The Best Strategies for Saving for Retirement

Estimated read time: 5 minutes

Retirement may seem like a million years away, but it'll catch up to you quicker than you expect (just ask your grandparents). If you can see the decades until retirement as an opportunity, rather than a reason to procrastinate, your future self will thank you. Those opportunities reap sweeter rewards if you act on them today, so you should get your retirement plan together ASAP. Here are a few of the most popular ways to save for retirement, and some strategies to get the most out of your money.

401(k)

Even if you're brand new to retirement planning you probably know about 401(k) plans. The employer-sponsored programs make it easy to invest and minimize your tax liability, especially if you can get started young. The investment portfolios are carefully designed to start out risky and gradually become more conservative as you approach retirement age. There are lots of 401(k) plans out there, but they all fall into one of these categories:

Classic 401(k)

This is the baseline of 401(k) plans. Your employer gets a tax benefit for offering to match your contributions, and you'll get to write off your contributions during tax season. You should be contributing as much as your employer will match. If you aren't maximizing your employer's contributions you're leaving money on the table. It's also important to wait until you're about 60 (59 ½ in most cases) to start spending the money. Otherwise, you'll pay a tax penalty on the withdrawal, which can defeat the purpose of saving in a 401(k) in the first place.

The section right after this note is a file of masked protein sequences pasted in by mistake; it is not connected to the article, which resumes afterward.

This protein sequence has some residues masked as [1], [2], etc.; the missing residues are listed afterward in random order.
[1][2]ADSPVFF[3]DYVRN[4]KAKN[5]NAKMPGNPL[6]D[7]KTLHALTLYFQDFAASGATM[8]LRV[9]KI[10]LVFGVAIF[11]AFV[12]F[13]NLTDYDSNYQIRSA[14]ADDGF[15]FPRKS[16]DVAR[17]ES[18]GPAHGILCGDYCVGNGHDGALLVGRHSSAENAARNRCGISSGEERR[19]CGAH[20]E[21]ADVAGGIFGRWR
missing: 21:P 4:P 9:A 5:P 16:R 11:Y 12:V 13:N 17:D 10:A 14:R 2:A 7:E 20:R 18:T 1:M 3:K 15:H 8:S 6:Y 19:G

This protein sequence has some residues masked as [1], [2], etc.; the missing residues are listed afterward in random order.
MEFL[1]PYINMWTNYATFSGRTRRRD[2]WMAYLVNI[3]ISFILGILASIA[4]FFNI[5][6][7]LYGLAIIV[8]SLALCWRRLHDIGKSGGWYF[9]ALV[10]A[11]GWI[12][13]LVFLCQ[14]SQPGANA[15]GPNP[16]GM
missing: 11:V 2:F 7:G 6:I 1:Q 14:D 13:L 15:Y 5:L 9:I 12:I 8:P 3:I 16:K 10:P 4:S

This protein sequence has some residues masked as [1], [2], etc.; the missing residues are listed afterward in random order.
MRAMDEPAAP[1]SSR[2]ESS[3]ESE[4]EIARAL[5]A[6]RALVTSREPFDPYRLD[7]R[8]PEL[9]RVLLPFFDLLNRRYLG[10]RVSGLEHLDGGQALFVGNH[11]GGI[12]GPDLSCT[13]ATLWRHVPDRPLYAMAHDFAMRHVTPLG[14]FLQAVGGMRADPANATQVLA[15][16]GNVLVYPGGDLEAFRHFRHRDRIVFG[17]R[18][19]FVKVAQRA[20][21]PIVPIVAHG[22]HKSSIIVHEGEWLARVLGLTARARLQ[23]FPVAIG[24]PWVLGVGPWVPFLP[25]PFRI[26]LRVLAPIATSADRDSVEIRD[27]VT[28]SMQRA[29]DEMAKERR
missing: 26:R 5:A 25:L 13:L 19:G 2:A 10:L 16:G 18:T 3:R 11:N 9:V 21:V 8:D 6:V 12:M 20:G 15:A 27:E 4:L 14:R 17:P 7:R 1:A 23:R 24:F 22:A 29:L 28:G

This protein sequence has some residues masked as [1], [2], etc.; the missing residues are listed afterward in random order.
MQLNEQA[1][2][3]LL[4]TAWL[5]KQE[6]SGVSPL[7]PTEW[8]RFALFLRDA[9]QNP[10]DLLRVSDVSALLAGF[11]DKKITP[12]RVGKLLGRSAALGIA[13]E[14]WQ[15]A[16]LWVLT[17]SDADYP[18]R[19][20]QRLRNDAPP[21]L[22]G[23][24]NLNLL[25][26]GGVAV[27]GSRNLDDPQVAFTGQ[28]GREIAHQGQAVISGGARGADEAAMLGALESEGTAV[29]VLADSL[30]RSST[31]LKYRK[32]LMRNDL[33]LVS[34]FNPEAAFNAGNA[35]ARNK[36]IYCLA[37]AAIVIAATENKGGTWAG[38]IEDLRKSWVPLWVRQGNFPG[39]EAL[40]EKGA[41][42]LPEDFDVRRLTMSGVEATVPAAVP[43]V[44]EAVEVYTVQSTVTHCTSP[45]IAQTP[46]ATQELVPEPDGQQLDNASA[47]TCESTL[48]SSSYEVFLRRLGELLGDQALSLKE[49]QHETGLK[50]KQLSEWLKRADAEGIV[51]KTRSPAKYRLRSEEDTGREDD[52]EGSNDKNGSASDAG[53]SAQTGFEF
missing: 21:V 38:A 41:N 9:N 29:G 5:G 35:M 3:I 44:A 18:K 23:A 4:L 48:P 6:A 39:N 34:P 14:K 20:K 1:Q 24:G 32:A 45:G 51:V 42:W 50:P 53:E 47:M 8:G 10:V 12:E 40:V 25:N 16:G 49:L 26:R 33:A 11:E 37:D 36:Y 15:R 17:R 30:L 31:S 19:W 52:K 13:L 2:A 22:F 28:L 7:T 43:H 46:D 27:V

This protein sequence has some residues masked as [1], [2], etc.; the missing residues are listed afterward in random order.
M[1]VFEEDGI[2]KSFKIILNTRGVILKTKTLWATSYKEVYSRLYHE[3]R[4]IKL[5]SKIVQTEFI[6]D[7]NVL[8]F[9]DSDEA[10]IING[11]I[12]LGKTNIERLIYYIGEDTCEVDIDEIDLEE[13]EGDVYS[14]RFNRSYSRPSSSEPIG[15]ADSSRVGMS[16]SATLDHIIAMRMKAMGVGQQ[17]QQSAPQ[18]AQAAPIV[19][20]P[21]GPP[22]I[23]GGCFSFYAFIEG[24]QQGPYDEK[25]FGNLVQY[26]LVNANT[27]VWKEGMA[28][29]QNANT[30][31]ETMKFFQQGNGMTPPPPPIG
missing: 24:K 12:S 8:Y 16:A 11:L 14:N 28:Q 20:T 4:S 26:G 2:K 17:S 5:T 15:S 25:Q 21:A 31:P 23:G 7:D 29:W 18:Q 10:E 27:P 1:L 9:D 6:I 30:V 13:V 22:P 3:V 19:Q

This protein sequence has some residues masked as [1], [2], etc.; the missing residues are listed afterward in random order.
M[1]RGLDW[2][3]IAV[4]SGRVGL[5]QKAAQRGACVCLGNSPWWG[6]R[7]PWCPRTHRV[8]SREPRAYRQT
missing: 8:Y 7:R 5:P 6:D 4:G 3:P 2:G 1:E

Roth 401(k)

Some employers offer this type of 401(k), based in part on a Roth IRA plan. It reverses the tax incentive of a traditional 401(k), which gives you tax breaks upfront and takes taxes out when you make a withdrawal. Instead, you'll pay taxes on the money you put into a Roth 401(k), but you'll minimize – or eliminate – income and capital gains taxes for the money you take out. If you have a Roth 401(k) pump in as much money as you can, as quickly as you can. That way you can maximize your return on investments (which will be tax-deferred or tax-free).

Solo 401(k)

This is a 401(k) for self-employed people who don't have any employees (there is an exception for spouses). It's a good way for freelancers and small business owners to put away pre-tax dollars for retirement. These plans are relatively new. Until recently, self-employed workers usually opted for an IRA plan, but if you earn less than a quarter million dollars every year, and want to maximize your retirement contributions, you may prefer the Solo 401(k)'s tax benefits.

IRA

An individual retirement account, or IRA, is similar to a 401(k), except it has nothing to do with employers. An individual opens the account directly with a financial institution, giving that person much greater control over how to invest their money. It also offers a whole different set of tax benefits. Here are two of the most common types of IRA:

Traditional IRA

These retirement plans are a way of supplementing or replacing 401(k) plans, and they work in a similar way. Contributions are tax-deductible (up to a certain amount every year), which makes traditional IRAs good for people who want to maximize their annual tax returns. Unlike 401(k)s, you will play a larger role in choosing your investments. If you're new to investing, you should stick mostly with mutual funds and ETFs (Exchange-Traded Funds), which are compiled and managed by experts. You'll also have to balance your portfolio based on your risk tolerance. Bonds are considered the safest thing next to cash. Stocks are riskier. Their value fluctuates between extreme highs and lows, but over time they usually make you more money.